Team Finals: The Brawl to Settle it All

Posted in Event Coverage on December 4, 2005

By Eli Kaplan

Night and day. North and South. The dispositions of these two players could not be more different. American champion Antonino De Rosa came into the draft knowing the road Takuma Morofuji would walk down. Without exception, every Japanese draft put Morofuji into the omnipresent Boros aggro archetype. The two national champions sat with the team championship in the balance.

With that in mind, De Rosa came to the table anticipating taking higher-toughness creatures. But the red cards just didn't come, and the Japanese monopolized pack after pack of solid picks. The consensus among the observers strongly favored Morofuji. Antonino was up against the wall. He didn't like his chances, but he knew his skill and Morofuji's inexperience could add up to bring home the bacon.

Game 1

Morofuji won the coin flip and chose to play first. Antonino liked his hand of Sparkmage Apprentice, Goblin Spelunker, Viashino Fangtail, Elvish Skysweeper, and a forest, plains, and mountain. However, Antonino kept the Skysweeper home on the first turn, anticipating Morofuji's Fangtail squad. He wanted to make sure that when he played the Elf, it would find its target.

Antonino had the perfect curve and was able to put efficient men on the table before Morofuji's Fangtail brigade could make it to the table. Galvanic Arc on Morifuji's Sell-Sword Brute kept Antonino's board clear, and Antonino's deck offered up a stream of attackers. Morofuji kept drawing land after land. Antonino sent forth the vigilant Guardian of Vitu-Ghazi, and there was nothing Morofuji could to stop the American's press.

De Rosa 1, Morofuji 0

While waiting for a camera to focus on the game, Takuma and Antonino tried to get to know each other. Morofuji confessed he didn't know a lot about the U.S., but he enjoyed American films. The two rocked in their seat, eager to start the next game. De Rosa kept jumping up to peek at the other tables. After 10 tedious minutes, play resumed as the broadcast spotlight came down on the national champions.

It's no surprise, Antonino - Morofuji can play.

Game 2

Antonino's hand had a Plains, Selesnya Sanctuary, Boros Garrison, Sandsower, and two Guardians of Vitu-Ghazi. That draw was way too slow, so he mulliganed. Antonino's new hand was Forest, Mountain, Watchwolf, Conclave Equenaut, and Goblin Spelunkers. If he drew a Plains, he'd be in business. Morofuji was going first with Firemane Angel, Viashino Fangtail, Skyknight Legionnaire, Sell-Sword Brute, Veteran Armorer, Plains, and Mountain.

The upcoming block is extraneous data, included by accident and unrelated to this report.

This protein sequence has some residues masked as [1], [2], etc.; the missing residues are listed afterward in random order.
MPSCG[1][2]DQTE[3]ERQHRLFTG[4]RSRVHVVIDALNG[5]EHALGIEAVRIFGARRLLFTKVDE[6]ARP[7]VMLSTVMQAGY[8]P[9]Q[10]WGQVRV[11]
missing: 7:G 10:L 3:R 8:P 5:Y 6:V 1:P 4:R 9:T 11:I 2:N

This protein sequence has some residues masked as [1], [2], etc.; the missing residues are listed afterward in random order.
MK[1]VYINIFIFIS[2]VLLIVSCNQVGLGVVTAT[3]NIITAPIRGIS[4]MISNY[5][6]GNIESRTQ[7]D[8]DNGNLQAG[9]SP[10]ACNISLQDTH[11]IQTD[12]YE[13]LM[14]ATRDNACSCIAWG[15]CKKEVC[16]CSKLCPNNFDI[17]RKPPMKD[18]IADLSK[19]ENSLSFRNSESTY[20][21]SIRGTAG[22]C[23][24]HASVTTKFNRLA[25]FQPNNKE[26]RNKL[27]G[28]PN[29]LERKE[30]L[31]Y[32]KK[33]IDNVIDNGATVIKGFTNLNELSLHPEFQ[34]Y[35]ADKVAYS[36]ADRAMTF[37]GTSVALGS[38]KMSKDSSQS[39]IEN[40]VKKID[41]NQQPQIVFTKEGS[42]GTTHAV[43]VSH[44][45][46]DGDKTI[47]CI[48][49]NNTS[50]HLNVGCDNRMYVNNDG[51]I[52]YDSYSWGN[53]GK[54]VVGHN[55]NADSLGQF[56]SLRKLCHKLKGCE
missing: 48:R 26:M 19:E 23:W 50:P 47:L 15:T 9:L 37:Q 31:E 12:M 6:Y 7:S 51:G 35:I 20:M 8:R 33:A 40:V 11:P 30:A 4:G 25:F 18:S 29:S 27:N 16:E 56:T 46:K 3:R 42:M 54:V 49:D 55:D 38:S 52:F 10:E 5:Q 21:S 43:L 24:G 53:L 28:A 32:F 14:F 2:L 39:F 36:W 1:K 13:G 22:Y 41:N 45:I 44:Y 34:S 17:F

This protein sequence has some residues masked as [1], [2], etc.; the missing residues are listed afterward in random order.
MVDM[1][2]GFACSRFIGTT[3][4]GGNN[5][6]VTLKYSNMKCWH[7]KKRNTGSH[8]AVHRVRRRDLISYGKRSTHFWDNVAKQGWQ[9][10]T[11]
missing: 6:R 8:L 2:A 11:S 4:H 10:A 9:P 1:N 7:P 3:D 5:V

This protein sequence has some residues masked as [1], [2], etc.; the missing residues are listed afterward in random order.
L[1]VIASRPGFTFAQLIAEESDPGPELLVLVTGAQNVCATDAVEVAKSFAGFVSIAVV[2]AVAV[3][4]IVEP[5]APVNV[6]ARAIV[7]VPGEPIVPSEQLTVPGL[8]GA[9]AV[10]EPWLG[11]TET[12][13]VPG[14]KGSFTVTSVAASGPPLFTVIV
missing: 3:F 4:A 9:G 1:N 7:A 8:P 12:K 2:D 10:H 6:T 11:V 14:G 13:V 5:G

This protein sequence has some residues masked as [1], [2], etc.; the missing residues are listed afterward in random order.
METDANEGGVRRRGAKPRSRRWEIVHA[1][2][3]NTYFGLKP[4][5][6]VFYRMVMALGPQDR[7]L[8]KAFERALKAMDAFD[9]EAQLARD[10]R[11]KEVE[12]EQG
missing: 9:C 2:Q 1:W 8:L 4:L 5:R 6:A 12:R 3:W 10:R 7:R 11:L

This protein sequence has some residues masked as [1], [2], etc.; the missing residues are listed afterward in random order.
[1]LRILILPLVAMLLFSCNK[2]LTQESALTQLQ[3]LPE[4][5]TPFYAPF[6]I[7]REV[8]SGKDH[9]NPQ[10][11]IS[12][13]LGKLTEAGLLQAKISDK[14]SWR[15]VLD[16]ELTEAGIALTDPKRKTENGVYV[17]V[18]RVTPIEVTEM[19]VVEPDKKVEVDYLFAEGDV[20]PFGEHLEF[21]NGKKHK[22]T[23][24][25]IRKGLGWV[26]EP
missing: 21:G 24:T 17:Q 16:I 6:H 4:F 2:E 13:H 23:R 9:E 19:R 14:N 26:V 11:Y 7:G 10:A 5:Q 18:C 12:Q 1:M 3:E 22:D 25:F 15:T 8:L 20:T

Antonino failed to find a Plains in his first two draws, keeping him from making an early Watchwolf. He prodded his deck, but couldn't find a land on his third turn, settling for an Elvish Skysweeper. Morofuji missed his third turn land drop, so he settled for making a Veteran Armorer.

The Japanese champion found a third land the next turn and made a hasty Skyknight Legionnaire to bring Antonino to 12. Antonino couldn't find a third land, and the Japanese champ punished him for his slow draw. A Viashino Fangtail on turn five prompted Antonino to scoop. "Why couldn't the camera be here while I was winning?"

De Rosa 1, Morofuji 1

Smile, Takuma, you're on a roll.

Game 3

Back at square one, Antonino chose to play first. He kept a hand with Divebomber Griffin, Sparkmage Apprentice, and five lands. Morofuji kept as well. For the third time in a row, Morofuji made a second-turn Sell-Sword Brute. Antonino followed with a Courier Hawk, but it looked poor in comparison to Goblin Spelunker. De Rosa matched that with a topdecked Viashino Fangtail. De Rosa threw his Fangtail in front of the Brute, which allowed a Sparkmage Apprentice to finish it off.

Antonino wasn't too happy, drawing a Veteran Armorer off the top. But he was sitting on Divebomber Griffin. The Griffin came out, and Morofuji had Faith's Fetters to neutralize the Divebomber Griffin and swing the race in his favor. Antonino then topdecked a Sandsower. Back and forth the armies went. Morofuji found another Fangtail, and was in the lead 13-8 at the beginning of his turn.

Morofuji beamed with confidence. The results of this turn would determine the match. He declared his attack step, and Antonino tapped his Courier Hawk, Veteran Armorer, and Fettered Griffin to tap down the Spelunkers, leaving a Sparkmage Apprentice and Sandsower untapped.

At that point, Morofuji made a critical error, tapping his Viashino Fangtails to ping De Rosa down to two instead of clearing away Antonino's Sparkmage Apprentice. De Rosa knew Rally the Righteous wasn't far behind. As a result, the Sparkmage Apprentice was able to block one of the Rallied Fangtails. The Sandsower and Sparkmage Apprentice died to the attacking Fangtails. Had Morofuji tapped both Fangtails to kill the 1/2 Sparkmage Apprentice, he would have been able to deal the necessary eight damage that turn.

Congratulations Japan, the 2005 World Team Champions!

However, the subtlety was soon irrelevant. Antonino had a turn to find an answer, but it wasn't there on the top of his deck. Antonino offered the hand shake and the championship.

Morofuji's win clinched the match for Japan, its first Team World Championship. After a quick photo, he dashed off to call his fiancée and tell her the good news.

Final Score
Takuma Morofuji 2, Antonino De Rosa 1
Japan 3, USA 0

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